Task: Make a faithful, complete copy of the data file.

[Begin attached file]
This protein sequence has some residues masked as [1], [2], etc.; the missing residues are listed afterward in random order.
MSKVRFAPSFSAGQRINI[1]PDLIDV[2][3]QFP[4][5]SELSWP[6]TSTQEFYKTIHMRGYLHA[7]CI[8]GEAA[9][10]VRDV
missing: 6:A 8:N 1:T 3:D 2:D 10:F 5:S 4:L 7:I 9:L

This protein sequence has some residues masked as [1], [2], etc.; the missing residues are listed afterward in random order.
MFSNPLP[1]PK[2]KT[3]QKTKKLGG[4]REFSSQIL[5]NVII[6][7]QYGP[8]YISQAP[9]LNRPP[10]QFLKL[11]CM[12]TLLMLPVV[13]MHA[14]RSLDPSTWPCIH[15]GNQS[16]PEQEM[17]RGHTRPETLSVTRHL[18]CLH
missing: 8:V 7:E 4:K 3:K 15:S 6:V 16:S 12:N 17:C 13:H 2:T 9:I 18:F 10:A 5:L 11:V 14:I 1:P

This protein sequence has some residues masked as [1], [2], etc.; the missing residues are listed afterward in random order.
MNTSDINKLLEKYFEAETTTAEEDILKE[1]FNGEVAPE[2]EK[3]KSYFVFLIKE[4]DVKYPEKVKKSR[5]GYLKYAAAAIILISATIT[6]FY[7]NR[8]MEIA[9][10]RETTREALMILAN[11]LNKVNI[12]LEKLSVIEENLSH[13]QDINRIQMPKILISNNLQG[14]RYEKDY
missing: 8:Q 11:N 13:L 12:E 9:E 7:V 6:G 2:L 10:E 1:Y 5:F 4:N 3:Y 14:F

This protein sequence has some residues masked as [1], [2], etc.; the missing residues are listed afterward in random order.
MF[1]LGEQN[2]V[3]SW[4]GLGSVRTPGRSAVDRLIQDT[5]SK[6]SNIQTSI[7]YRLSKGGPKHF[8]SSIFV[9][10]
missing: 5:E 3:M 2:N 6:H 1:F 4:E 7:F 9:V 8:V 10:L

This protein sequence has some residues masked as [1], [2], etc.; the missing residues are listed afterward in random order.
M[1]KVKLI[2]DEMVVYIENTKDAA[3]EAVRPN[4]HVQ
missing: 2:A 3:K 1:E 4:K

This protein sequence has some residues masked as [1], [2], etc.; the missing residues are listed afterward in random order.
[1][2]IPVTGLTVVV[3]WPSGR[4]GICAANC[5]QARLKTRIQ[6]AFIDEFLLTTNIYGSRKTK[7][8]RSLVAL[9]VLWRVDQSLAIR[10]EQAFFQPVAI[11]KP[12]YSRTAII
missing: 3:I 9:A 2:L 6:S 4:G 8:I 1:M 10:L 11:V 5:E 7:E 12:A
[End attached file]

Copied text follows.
This protein sequence has some residues masked as [1], [2], etc.; the missing residues are listed afterward in random order.
MSKVRFAPSFSAGQRINI[1]PDLIDV[2][3]QFP[4][5]SELSWP[6]TSTQEFYKTIHMRGYLHA[7]CI[8]GEAA[9][10]VRDV
missing: 6:A 8:N 1:T 3:D 2:D 10:F 5:S 4:L 7:I 9:L

This protein sequence has some residues masked as [1], [2], etc.; the missing residues are listed afterward in random order.
MFSNPLP[1]PK[2]KT[3]QKTKKLGG[4]REFSSQIL[5]NVII[6][7]QYGP[8]YISQAP[9]LNRPP[10]QFLKL[11]CM[12]TLLMLPVV[13]MHA[14]RSLDPSTWPCIH[15]GNQS[16]PEQEM[17]RGHTRPETLSVTRHL[18]CLH
missing: 8:V 7:E 4:K 3:K 15:S 6:V 16:S 12:N 17:C 13:H 2:T 9:I 18:F 10:A 5:L 11:V 14:I 1:P

This protein sequence has some residues masked as [1], [2], etc.; the missing residues are listed afterward in random order.
MNTSDINKLLEKYFEAETTTAEEDILKE[1]FNGEVAPE[2]EK[3]KSYFVFLIKE[4]DVKYPEKVKKSR[5]GYLKYAAAAIILISATIT[6]FY[7]NR[8]MEIA[9][10]RETTREALMILAN[11]LNKVNI[12]LEKLSVIEENLSH[13]QDINRIQMPKILISNNLQG[14]RYEKDY
missing: 8:Q 11:N 13:L 12:E 9:E 7:V 6:G 2:L 10:E 1:Y 5:F 4:N 3:Y 14:F

This protein sequence has some residues masked as [1], [2], etc.; the missing residues are listed afterward in random order.
MF[1]LGEQN[2]V[3]SW[4]GLGSVRTPGRSAVDRLIQDT[5]SK[6]SNIQTSI[7]YRLSKGGPKHF[8]SSIFV[9][10]
missing: 5:E 3:M 2:N 6:H 1:F 4:E 7:F 9:V 8:V 10:L

This protein sequence has some residues masked as [1], [2], etc.; the missing residues are listed afterward in random order.
M[1]KVKLI[2]DEMVVYIENTKDAA[3]EAVRPN[4]HVQ
missing: 2:A 3:K 1:E 4:K

This protein sequence has some residues masked as [1], [2], etc.; the missing residues are listed afterward in random order.
[1][2]IPVTGLTVVV[3]WPSGR[4]GICAANC[5]QARLKTRIQ[6]AFIDEFLLTTNIYGSRKTK[7][8]RSLVAL[9]VLWRVDQSLAIR[10]EQAFFQPVAI[11]KP[12]YSRTAII
missing: 3:I 9:A 2:L 6:S 4:G 8:I 1:M 10:L 11:V 5:E 7:E 12:A